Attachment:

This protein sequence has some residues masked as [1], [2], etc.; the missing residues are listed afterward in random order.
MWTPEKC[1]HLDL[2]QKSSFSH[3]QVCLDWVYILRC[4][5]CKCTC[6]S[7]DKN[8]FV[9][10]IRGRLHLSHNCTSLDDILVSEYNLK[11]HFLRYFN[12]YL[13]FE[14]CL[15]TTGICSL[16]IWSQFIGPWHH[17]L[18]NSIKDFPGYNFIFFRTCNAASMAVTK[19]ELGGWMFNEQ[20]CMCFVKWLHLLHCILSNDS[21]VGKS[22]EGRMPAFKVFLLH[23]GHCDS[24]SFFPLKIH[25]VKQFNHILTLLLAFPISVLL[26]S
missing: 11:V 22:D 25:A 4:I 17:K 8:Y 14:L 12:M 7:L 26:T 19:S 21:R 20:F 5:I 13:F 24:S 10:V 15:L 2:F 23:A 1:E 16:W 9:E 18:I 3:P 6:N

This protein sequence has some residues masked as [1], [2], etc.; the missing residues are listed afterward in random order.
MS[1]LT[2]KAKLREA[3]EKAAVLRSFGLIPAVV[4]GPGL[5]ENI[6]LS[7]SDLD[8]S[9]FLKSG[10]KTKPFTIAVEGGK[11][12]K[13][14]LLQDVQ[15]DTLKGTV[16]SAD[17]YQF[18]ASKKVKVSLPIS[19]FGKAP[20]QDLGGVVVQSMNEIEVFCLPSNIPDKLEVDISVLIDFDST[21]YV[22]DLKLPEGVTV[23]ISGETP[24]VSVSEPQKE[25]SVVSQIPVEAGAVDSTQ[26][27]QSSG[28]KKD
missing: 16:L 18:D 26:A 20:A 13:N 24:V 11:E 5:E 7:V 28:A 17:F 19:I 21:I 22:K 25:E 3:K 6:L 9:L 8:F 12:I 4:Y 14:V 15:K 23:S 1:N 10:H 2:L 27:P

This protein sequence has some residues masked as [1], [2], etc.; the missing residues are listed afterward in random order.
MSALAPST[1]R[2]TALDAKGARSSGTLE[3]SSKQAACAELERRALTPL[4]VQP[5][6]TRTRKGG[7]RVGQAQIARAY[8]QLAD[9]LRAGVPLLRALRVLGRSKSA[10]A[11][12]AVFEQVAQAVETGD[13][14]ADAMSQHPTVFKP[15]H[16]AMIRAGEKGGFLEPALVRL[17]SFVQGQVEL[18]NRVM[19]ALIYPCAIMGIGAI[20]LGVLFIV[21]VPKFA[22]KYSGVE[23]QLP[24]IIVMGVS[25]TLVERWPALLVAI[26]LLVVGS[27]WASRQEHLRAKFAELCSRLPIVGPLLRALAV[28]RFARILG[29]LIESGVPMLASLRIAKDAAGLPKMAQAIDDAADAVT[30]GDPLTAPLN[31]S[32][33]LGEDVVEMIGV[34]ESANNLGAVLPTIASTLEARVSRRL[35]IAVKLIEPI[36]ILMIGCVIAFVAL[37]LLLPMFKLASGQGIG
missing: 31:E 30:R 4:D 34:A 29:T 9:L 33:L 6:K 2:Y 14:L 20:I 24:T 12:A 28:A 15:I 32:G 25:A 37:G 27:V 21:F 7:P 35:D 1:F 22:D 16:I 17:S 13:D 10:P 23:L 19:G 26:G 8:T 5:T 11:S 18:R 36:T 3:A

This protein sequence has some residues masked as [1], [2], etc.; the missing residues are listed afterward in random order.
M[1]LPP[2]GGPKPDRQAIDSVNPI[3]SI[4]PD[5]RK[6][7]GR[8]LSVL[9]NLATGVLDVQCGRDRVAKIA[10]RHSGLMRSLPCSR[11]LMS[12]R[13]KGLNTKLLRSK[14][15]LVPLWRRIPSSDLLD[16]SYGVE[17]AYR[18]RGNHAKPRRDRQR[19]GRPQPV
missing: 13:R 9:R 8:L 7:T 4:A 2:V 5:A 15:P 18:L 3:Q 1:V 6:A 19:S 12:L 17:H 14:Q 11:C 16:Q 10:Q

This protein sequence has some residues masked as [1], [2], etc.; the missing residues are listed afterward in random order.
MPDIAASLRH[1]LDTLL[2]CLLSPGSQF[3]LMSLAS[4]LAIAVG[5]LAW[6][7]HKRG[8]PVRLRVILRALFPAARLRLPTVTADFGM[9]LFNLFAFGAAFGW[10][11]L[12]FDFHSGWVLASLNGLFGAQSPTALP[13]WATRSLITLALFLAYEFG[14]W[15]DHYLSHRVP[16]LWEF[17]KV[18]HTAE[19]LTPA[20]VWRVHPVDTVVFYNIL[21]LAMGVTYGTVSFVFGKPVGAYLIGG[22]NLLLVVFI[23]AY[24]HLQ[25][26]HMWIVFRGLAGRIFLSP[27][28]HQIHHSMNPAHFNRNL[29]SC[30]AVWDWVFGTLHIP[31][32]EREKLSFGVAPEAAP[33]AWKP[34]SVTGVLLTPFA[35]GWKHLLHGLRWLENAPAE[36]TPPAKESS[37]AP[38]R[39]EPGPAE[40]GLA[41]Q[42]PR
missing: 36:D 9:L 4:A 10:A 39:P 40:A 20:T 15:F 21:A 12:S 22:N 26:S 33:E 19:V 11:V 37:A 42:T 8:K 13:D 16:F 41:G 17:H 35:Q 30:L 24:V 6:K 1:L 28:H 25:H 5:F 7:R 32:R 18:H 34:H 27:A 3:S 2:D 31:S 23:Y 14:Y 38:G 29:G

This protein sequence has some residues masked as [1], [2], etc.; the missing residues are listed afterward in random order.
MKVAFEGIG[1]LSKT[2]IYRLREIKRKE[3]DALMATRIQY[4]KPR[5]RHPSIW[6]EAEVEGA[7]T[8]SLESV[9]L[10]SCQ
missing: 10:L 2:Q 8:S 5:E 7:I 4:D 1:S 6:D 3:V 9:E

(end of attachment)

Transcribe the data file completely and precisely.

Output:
This protein sequence has some residues masked as [1], [2], etc.; the missing residues are listed afterward in random order.
MWTPEKC[1]HLDL[2]QKSSFSH[3]QVCLDWVYILRC[4][5]CKCTC[6]S[7]DKN[8]FV[9][10]IRGRLHLSHNCTSLDDILVSEYNLK[11]HFLRYFN[12]YL[13]FE[14]CL[15]TTGICSL[16]IWSQFIGPWHH[17]L[18]NSIKDFPGYNFIFFRTCNAASMAVTK[19]ELGGWMFNEQ[20]CMCFVKWLHLLHCILSNDS[21]VGKS[22]EGRMPAFKVFLLH[23]GHCDS[24]SFFPLKIH[25]VKQFNHILTLLLAFPISVLL[26]S
missing: 11:V 22:D 25:A 4:I 17:K 8:Y 14:L 12:M 7:L 26:T 19:S 21:R 20:F 5:I 13:F 24:S 10:V 15:L 2:F 23:A 1:E 16:W 9:E 18:I 3:P 6:N

This protein sequence has some residues masked as [1], [2], etc.; the missing residues are listed afterward in random order.
MS[1]LT[2]KAKLREA[3]EKAAVLRSFGLIPAVV[4]GPGL[5]ENI[6]LS[7]SDLD[8]S[9]FLKSG[10]KTKPFTIAVEGGK[11][12]K[13][14]LLQDVQ[15]DTLKGTV[16]SAD[17]YQF[18]ASKKVKVSLPIS[19]FGKAP[20]QDLGGVVVQSMNEIEVFCLPSNIPDKLEVDISVLIDFDST[21]YV[22]DLKLPEGVTV[23]ISGETP[24]VSVSEPQKE[25]SVVSQIPVEAGAVDSTQ[26][27]QSSG[28]KKD
missing: 16:L 18:D 26:A 20:A 13:N 24:V 11:E 5:E 7:V 28:A 17:F 19:I 21:I 22:K 25:E 3:K 6:L 9:L 8:F 12:I 4:Y 14:V 15:K 23:S 1:N 10:H 2:L 27:P

This protein sequence has some residues masked as [1], [2], etc.; the missing residues are listed afterward in random order.
MSALAPST[1]R[2]TALDAKGARSSGTLE[3]SSKQAACAELERRALTPL[4]VQP[5][6]TRTRKGG[7]RVGQAQIARAY[8]QLAD[9]LRAGVPLLRALRVLGRSKSA[10]A[11][12]AVFEQVAQAVETGD[13][14]ADAMSQHPTVFKP[15]H[16]AMIRAGEKGGFLEPALVRL[17]SFVQGQVEL[18]NRVM[19]ALIYPCAIMGIGAI[20]LGVLFIV[21]VPKFA[22]KYSGVE[23]QLP[24]IIVMGVS[25]TLVERWPALLVAI[26]LLVVGS[27]WASRQEHLRAKFAELCSRLPIVGPLLRALAV[28]RFARILG[29]LIESGVPMLASLRIAKDAAGLPKMAQAIDDAADAVT[30]GDPLTAPLN[31]S[32][33]LGEDVVEMIGV[34]ESANNLGAVLPTIASTLEARVSRRL[35]IAVKLIEPI[36]ILMIGCVIAFVAL[37]LLLPMFKLASGQGIG
missing: 31:E 30:R 4:D 34:A 29:T 9:L 33:L 6:K 2:Y 14:L 20:I 24:T 12:A 28:A 15:I 32:G 25:A 37:G 27:V 21:F 7:P 35:D 1:F 22:D 16:I 17:S 13:D 10:P 23:L 19:G 26:G 8:T 5:T 11:S 18:R 36:T 3:A

This protein sequence has some residues masked as [1], [2], etc.; the missing residues are listed afterward in random order.
M[1]LPP[2]GGPKPDRQAIDSVNPI[3]SI[4]PD[5]RK[6][7]GR[8]LSVL[9]NLATGVLDVQCGRDRVAKIA[10]RHSGLMRSLPCSR[11]LMS[12]R[13]KGLNTKLLRSK[14][15]LVPLWRRIPSSDLLD[16]SYGVE[17]AYR[18]RGNHAKPRRDRQR[19]GRPQPV
missing: 13:R 9:R 8:L 7:T 4:A 2:V 5:A 15:P 18:L 3:Q 1:V 6:A 19:S 12:L 17:H 14:Q 11:C 16:Q 10:Q

This protein sequence has some residues masked as [1], [2], etc.; the missing residues are listed afterward in random order.
MPDIAASLRH[1]LDTLL[2]CLLSPGSQF[3]LMSLAS[4]LAIAVG[5]LAW[6][7]HKRG[8]PVRLRVILRALFPAARLRLPTVTADFGM[9]LFNLFAFGAAFGW[10][11]L[12]FDFHSGWVLASLNGLFGAQSPTALP[13]WATRSLITLALFLAYEFG[14]W[15]DHYLSHRVP[16]LWEF[17]KV[18]HTAE[19]LTPA[20]VWRVHPVDTVVFYNIL[21]LAMGVTYGTVSFVFGKPVGAYLIGG[22]NLLLVVFI[23]AY[24]HLQ[25][26]HMWIVFRGLAGRIFLSP[27][28]HQIHHSMNPAHFNRNL[29]SC[30]AVWDWVFGTLHIP[31][32]EREKLSFGVAPEAAP[33]AWKP[34]SVTGVLLTPFA[35]GWKHLLHGLRWLENAPAE[36]TPPAKESS[37]AP[38]R[39]EPGPAE[40]GLA[41]Q[42]PR
missing: 36:D 9:L 4:A 10:A 39:P 40:A 20:T 15:F 21:A 12:S 22:N 26:S 33:E 19:V 11:V 37:A 42:T 8:K 13:D 16:F 41:G 17:H 35:Q 30:L 24:V 6:K 1:L 28:H 25:H 5:F 7:R 32:R 18:H 34:H 27:A 3:S 2:D 31:S 23:Y 14:Y 38:G 29:G

This protein sequence has some residues masked as [1], [2], etc.; the missing residues are listed afterward in random order.
MKVAFEGIG[1]LSKT[2]IYRLREIKRKE[3]DALMATRIQY[4]KPR[5]RHPSIW[6]EAEVEGA[7]T[8]SLESV[9]L[10]SCQ
missing: 10:L 2:Q 8:S 5:E 7:I 4:D 1:S 6:D 3:V 9:E